Epimaque: When we started, we were having trouble registering our cooperative. But when we finally got the required documents, the group split. This was very disheartening as we all had big dreams of how we would use our newly acquired skills to generate income and improve our lives. We began receiving large orders from different clients but couldn’t deliver because of our low membership. We strategized as a group and decided to hire other people to fully take advantage of our opportunities. With the big orders, we share the payment equally, and we don’t stop any member from taking small orders and working on them individually. To ensure the growth of the cooperative, each member is required to contribute CHF 2 into our savings account monthly. This goes to address certain expenses like cleaning the workshop, paying electricity and employees and will also go into rent in the coming months. In my capacity as the President of the cooperative, it is my duty to collect the money made from the large orders and share it equally amongst ourselves.

Enjoying making shoes

Evodie: I love making both male and female sandals as they are easy and do not take a lot of my time. It is also possible to apply my creativity in the designs, which gives my clients a variety to choose from. A pair is about CHF 5, and I can make about five pairs in a day. I’m also capable of making other designs like high heels, closed shoes and boots.

Epimaque: I enjoy making closed shoes because I earn more money from them. A pair goes for approximately CHF 20 depending on the details applied. They generally take longer to make, but that doesn’t bother me.

Learning this skill affected our lives and goals for the future

Evodie: I cannot imagine what my life would be like if I had not taken up the opportunity of learning leatherwork. It has changed my life in ways I only dreamt of before. Now I’m able to help my family with their farming activities and have bought livestock which generate additional income on the side. I have opened a personal account where I save and have joined three mavuno saving groups where I cumulatively save CHF 4 a month. I’m saving towards opening my workshop and plan to start buying the tools I will need.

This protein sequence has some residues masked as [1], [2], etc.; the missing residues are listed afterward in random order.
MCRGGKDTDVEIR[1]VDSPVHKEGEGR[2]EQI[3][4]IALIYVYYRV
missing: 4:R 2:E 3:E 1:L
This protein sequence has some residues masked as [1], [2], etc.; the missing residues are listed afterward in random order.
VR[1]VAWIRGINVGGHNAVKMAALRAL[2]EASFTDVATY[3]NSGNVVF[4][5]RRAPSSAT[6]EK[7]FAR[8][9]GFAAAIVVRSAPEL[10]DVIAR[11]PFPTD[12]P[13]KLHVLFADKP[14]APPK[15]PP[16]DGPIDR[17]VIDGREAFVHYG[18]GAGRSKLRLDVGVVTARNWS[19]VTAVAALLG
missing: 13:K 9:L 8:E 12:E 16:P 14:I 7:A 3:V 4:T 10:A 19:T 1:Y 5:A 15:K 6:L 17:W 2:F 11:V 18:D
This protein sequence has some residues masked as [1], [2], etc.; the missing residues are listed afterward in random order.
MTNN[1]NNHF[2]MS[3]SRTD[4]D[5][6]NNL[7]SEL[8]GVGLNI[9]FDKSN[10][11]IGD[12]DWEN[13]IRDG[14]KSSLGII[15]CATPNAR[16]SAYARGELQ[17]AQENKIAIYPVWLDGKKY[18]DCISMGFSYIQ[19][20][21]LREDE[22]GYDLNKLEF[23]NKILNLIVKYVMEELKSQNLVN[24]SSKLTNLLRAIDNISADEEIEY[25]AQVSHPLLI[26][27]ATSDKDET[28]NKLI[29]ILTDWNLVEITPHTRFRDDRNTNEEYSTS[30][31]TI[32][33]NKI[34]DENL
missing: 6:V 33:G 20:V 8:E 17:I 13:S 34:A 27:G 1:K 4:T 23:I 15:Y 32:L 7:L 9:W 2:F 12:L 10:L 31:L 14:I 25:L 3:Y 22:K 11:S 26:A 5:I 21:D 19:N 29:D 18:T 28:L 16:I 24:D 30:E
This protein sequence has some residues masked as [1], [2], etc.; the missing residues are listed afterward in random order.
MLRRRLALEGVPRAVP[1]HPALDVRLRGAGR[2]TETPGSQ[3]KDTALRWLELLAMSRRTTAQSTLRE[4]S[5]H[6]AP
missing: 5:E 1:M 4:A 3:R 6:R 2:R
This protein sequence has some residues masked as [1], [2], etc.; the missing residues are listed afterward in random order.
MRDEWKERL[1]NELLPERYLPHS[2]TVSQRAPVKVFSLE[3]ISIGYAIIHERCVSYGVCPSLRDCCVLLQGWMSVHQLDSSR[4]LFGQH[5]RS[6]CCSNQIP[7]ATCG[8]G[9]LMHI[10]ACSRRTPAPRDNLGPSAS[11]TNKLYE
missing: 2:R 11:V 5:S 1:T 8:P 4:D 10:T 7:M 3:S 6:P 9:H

Epimaque: Nobody buys shoes anymore in my family. I make for them. Sometimes I go home, surprise my family with meat. It’s rare that people eat meat in our village. I save in the bank and I am also part of two mavunos where I contribute CHF 2 weekly to each group. Recently I won a competition which I joined individually as our cooperative lacked all the documents at registration. My design got me awarded CHF 505, which I am planning to invest wisely. I still plan on going back to university, and now I can afford to pay for it. Before I started leatherwork, I was interested in doing civil engineering. The two trades require a similar skillset: drawing and design which I thoroughly enjoy. I plan to go back and focus on this.

Promoting Market-Oriented Skills Training in the Great Lakes Region

PROMOST (Promoting Market-Oriented Skills Training) in the Great Lakes Region is currently in its eighth year of operations. It is about to round up the third phase of the 12-year SDC programme that aims to support the Government of Rwanda’s efforts to improve access to, as well as the quality and relevance of, its TVET system. The project has a regional dimension and has extended its activities to Burundi and the Democratic Republic of Congo. PROMOST is financed by SDC (Swiss Agency for Development and Cooperation) and implemented by Swisscontact.